Often abbreviated as ‘Scandi’ and popularized by Goran Anderson, the Scandinavian style often makes use of stiffer rods than the traditional method. Many are shorter as well, although when casting great distances, rods up to 15 feet long are utilized. The lines used are in essence shooting-heads. Usually running from 30 to 50 feet long, these heads are tapered and attached to a running line of PVC or monofilament. A long leader of 14 feet or longer is utilized to anchor the cast in the water. A very strong use of the lower hand is emphasized in order to load the rod, as is a lower hand position on the rod. The upper hand extends very little, and the arms are kept closer to the body than the traditional style. The cast requires a minimum of effort compared to the traditional style, and some find it less fatiguing. For those of you coming from a single-handed casting background, learning the lower hand power stroke may be difficult. Casts that work best are the single-spey and snake-roll, both being casts that use a touch and go anchor. Other casts can be used as well. Scandinavian casting is used in full floating applications, as well as using sink tips, and even density-compensated full-sinking lines.

Modern Spey casting:

Making the most of the recent innovations in rods and lines, the modern style generally uses a shorter 50 to 65 foot head length in the weight-forward line. The rods are usually of medium length and generally run from around 12 feet to 14 feet long. The rod action is typically between traditional and Scandinavian: not too fast, not too slow. Popularized in the Pacific North West of the United States by anglers such as Jim Vincent, Simon Gawesworth, and Dec Hogan, the modern style is probably the easiest to learn. Less body-rock and pivoting is needed, and the casts are less apt to be sabotaged by improper timing. The arms are used in unison to power the rod, with the power stroke being delivered mostly with the lower hand. The progressive rod and heavy line does most of the work. Modern casting covers the full gambit from a full floating line to using heavy sinking tips.

Skagit Casting:

The most recent style of casting is the Skagit style. Born by necessity on the Skagit River in Washington State, the Skagit style uses very short and heavy heads attached to a running line much like the Scandinavian style does. The difference is that the Skagit head is less tapered and heavier, being designed primarily for, but not always limited to fishing with a sink tip attached to the head. Rods for Skagit casting come in all lengths from 12 to 15 feet, but the rods purposely designed for this style have actions that are slower than in Scandinavian casting. The casting stroke-length is shorter as well. Most Skagit casting is performed with a sustained anchor cast such as the double-spey, the Perry poke or Armenian cast, or the snap-T. Deep sink tip work and large flies work well with the Skagit style.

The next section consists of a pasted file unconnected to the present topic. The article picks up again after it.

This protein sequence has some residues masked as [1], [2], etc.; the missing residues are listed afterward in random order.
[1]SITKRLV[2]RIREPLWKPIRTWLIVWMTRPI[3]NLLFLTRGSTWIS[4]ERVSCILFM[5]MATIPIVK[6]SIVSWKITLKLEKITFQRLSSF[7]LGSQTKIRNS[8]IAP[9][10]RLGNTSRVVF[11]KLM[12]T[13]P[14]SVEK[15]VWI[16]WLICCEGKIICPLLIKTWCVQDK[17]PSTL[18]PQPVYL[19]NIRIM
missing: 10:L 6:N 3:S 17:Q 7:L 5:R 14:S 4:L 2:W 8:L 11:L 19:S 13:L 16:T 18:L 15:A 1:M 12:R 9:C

Cast groups, anchor, water direction, and wind.

In the prior examination of casting styles, I mentioned some casting strokes and anchor groups. Let us briefly take a look at when and why to utilize them.

Wind is the prevailing factor in determining which spey cast to utilize. When your fly is on the water and off to one side of your body, a wind blowing into you will often result in landing the fly in your ear or somewhere else, resulting in an impromptu body piercing. Thus, the casts are divided roughly into upstream and downstream wind casts. In general terms, the single-spey, snap-T, and Armenian or Perry poke cast are used when the wind is blowing upstream toward the caster. The anchor and D-loop occur on the down-wind side of the body, so hooking oneself is less likely. Consequently, the double-spey and snake-roll are used when the wind is blowing downstream. The forward-spey is the one cast that does not change direction, and is effectively an aerial roll-cast. The forward-spey is less a fishing cast and is usually used to reposition the line downstream prior to beginning a spey cast.

Water direction plays a huge part too. The right-handed caster would use the double-spey and snake roll when the river is flowing from their left, and the other casts when the river is flowing from their right.